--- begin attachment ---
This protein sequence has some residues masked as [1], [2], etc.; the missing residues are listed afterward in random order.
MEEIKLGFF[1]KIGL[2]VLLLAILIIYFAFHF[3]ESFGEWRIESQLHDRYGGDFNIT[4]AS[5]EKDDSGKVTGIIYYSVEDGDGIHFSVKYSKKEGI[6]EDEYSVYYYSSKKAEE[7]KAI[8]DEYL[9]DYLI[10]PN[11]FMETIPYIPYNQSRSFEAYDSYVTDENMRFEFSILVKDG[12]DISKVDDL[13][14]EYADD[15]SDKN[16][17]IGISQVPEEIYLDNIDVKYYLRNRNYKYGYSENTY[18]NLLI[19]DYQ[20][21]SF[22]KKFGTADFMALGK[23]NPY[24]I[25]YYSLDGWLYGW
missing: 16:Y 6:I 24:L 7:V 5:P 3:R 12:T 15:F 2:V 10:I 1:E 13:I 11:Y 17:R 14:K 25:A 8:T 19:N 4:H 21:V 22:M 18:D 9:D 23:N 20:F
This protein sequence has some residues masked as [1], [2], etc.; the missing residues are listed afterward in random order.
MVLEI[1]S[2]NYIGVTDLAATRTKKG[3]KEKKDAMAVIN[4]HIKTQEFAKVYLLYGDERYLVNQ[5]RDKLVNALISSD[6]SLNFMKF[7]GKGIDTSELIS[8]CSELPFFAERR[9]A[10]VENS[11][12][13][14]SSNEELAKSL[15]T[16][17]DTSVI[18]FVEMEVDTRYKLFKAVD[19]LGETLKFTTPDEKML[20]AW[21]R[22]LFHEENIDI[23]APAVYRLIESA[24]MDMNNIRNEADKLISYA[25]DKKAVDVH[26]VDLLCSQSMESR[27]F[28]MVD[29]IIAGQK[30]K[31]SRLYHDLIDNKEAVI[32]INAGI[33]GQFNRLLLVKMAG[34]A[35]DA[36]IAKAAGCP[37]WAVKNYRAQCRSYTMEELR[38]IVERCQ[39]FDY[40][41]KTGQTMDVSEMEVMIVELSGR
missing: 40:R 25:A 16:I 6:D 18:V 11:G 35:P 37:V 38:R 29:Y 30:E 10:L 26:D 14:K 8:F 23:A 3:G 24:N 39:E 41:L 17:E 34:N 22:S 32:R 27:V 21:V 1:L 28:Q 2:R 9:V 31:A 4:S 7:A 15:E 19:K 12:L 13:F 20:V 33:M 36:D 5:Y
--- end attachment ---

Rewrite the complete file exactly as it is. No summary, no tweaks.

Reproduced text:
This protein sequence has some residues masked as [1], [2], etc.; the missing residues are listed afterward in random order.
MEEIKLGFF[1]KIGL[2]VLLLAILIIYFAFHF[3]ESFGEWRIESQLHDRYGGDFNIT[4]AS[5]EKDDSGKVTGIIYYSVEDGDGIHFSVKYSKKEGI[6]EDEYSVYYYSSKKAEE[7]KAI[8]DEYL[9]DYLI[10]PN[11]FMETIPYIPYNQSRSFEAYDSYVTDENMRFEFSILVKDG[12]DISKVDDL[13][14]EYADD[15]SDKN[16][17]IGISQVPEEIYLDNIDVKYYLRNRNYKYGYSENTY[18]NLLI[19]DYQ[20][21]SF[22]KKFGTADFMALGK[23]NPY[24]I[25]YYSLDGWLYGW
missing: 16:Y 6:I 24:L 7:V 5:P 3:R 12:T 15:F 2:V 10:I 1:E 13:I 11:Y 17:R 14:K 25:A 8:T 19:N 4:H 21:V 22:M 18:D 9:D 23:N 20:F
This protein sequence has some residues masked as [1], [2], etc.; the missing residues are listed afterward in random order.
MVLEI[1]S[2]NYIGVTDLAATRTKKG[3]KEKKDAMAVIN[4]HIKTQEFAKVYLLYGDERYLVNQ[5]RDKLVNALISSD[6]SLNFMKF[7]GKGIDTSELIS[8]CSELPFFAERR[9]A[10]VENS[11][12][13][14]SSNEELAKSL[15]T[16][17]DTSVI[18]FVEMEVDTRYKLFKAVD[19]LGETLKFTTPDEKML[20]AW[21]R[22]LFHEENIDI[23]APAVYRLIESA[24]MDMNNIRNEADKLISYA[25]DKKAVDVH[26]VDLLCSQSMESR[27]F[28]MVD[29]IIAGQK[30]K[31]SRLYHDLIDNKEAVI[32]INAGI[33]GQFNRLLLVKMAG[34]A[35]DA[36]IAKAAGCP[37]WAVKNYRAQCRSYTMEELR[38]IVERCQ[39]FDY[40][41]KTGQTMDVSEMEVMIVELSGR
missing: 40:R 25:A 16:I 6:D 18:V 11:G 35:P 37:V 38:R 29:Y 30:E 10:L 26:D 14:K 8:F 23:A 3:G 24:N 39:E 41:L 17:E 34:N 22:S 32:R 27:V 21:V 1:L 28:Q 2:R 9:V 31:A 4:S 7:A 15:E 19:K 12:L 13:F 20:V 33:M 36:D 5:Y